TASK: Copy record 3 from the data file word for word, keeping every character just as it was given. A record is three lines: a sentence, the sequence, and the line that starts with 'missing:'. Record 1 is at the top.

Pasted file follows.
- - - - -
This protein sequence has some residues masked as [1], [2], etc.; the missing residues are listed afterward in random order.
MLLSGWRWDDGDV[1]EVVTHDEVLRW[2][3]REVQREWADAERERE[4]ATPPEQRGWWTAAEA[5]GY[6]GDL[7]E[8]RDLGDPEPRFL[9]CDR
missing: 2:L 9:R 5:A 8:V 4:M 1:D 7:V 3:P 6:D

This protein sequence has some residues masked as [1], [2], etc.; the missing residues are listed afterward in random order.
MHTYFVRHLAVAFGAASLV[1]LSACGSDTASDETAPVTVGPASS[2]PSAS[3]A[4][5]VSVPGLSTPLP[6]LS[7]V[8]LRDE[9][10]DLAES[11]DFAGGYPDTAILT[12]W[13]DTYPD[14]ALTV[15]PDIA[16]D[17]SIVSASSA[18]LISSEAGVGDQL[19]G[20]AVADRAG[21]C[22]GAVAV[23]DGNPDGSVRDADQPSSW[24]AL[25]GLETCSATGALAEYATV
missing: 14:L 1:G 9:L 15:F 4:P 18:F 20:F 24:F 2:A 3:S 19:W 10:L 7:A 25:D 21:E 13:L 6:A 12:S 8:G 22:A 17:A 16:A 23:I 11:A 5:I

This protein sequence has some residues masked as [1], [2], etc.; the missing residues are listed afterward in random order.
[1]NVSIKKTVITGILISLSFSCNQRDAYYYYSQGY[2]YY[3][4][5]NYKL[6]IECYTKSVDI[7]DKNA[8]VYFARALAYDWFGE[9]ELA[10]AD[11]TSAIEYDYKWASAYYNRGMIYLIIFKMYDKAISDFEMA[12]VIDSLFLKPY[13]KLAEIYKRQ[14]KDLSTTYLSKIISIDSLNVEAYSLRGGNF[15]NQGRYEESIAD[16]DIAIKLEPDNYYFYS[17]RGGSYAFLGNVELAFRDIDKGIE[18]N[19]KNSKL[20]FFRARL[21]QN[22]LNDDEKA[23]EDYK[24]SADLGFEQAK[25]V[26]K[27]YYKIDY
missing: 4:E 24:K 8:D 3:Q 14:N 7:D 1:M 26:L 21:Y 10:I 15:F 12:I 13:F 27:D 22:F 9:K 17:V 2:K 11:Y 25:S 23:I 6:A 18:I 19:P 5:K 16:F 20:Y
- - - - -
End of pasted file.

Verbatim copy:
This protein sequence has some residues masked as [1], [2], etc.; the missing residues are listed afterward in random order.
[1]NVSIKKTVITGILISLSFSCNQRDAYYYYSQGY[2]YY[3][4][5]NYKL[6]IECYTKSVDI[7]DKNA[8]VYFARALAYDWFGE[9]ELA[10]AD[11]TSAIEYDYKWASAYYNRGMIYLIIFKMYDKAISDFEMA[12]VIDSLFLKPY[13]KLAEIYKRQ[14]KDLSTTYLSKIISIDSLNVEAYSLRGGNF[15]NQGRYEESIAD[16]DIAIKLEPDNYYFYS[17]RGGSYAFLGNVELAFRDIDKGIE[18]N[19]KNSKL[20]FFRARL[21]QN[22]LNDDEKA[23]EDYK[24]SADLGFEQAK[25]V[26]K[27]YYKIDY
missing: 4:E 24:K 8:D 3:Q 14:N 7:D 1:M 26:L 21:Y 10:I 15:F 12:I 13:F 27:D 22:F 9:K 17:V 2:K 11:Y 25:S 23:I 6:A 18:I 19:P 5:K 16:F 20:Y